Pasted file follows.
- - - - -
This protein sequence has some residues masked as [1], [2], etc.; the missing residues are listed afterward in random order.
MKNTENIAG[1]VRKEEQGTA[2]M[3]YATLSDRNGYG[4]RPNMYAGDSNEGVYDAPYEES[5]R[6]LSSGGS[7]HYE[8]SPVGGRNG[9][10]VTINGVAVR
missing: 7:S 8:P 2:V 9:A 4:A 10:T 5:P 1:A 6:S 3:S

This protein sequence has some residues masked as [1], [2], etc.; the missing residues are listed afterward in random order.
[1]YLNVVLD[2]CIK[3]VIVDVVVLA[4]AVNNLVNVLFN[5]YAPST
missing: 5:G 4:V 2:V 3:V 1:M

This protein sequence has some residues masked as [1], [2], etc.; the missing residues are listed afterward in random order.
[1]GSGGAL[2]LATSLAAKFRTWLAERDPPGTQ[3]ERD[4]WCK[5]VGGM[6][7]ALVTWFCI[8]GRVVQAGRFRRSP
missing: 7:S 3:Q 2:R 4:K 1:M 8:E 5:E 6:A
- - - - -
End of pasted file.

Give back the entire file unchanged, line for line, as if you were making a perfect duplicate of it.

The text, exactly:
This protein sequence has some residues masked as [1], [2], etc.; the missing residues are listed afterward in random order.
MKNTENIAG[1]VRKEEQGTA[2]M[3]YATLSDRNGYG[4]RPNMYAGDSNEGVYDAPYEES[5]R[6]LSSGGS[7]HYE[8]SPVGGRNG[9][10]VTINGVAVR
missing: 7:S 8:P 2:V 9:A 4:A 10:T 5:P 1:A 6:S 3:S

This protein sequence has some residues masked as [1], [2], etc.; the missing residues are listed afterward in random order.
[1]YLNVVLD[2]CIK[3]VIVDVVVLA[4]AVNNLVNVLFN[5]YAPST
missing: 5:G 4:V 2:V 3:V 1:M

This protein sequence has some residues masked as [1], [2], etc.; the missing residues are listed afterward in random order.
[1]GSGGAL[2]LATSLAAKFRTWLAERDPPGTQ[3]ERD[4]WCK[5]VGGM[6][7]ALVTWFCI[8]GRVVQAGRFRRSP
missing: 7:S 3:Q 2:R 4:K 1:M 8:E 5:E 6:A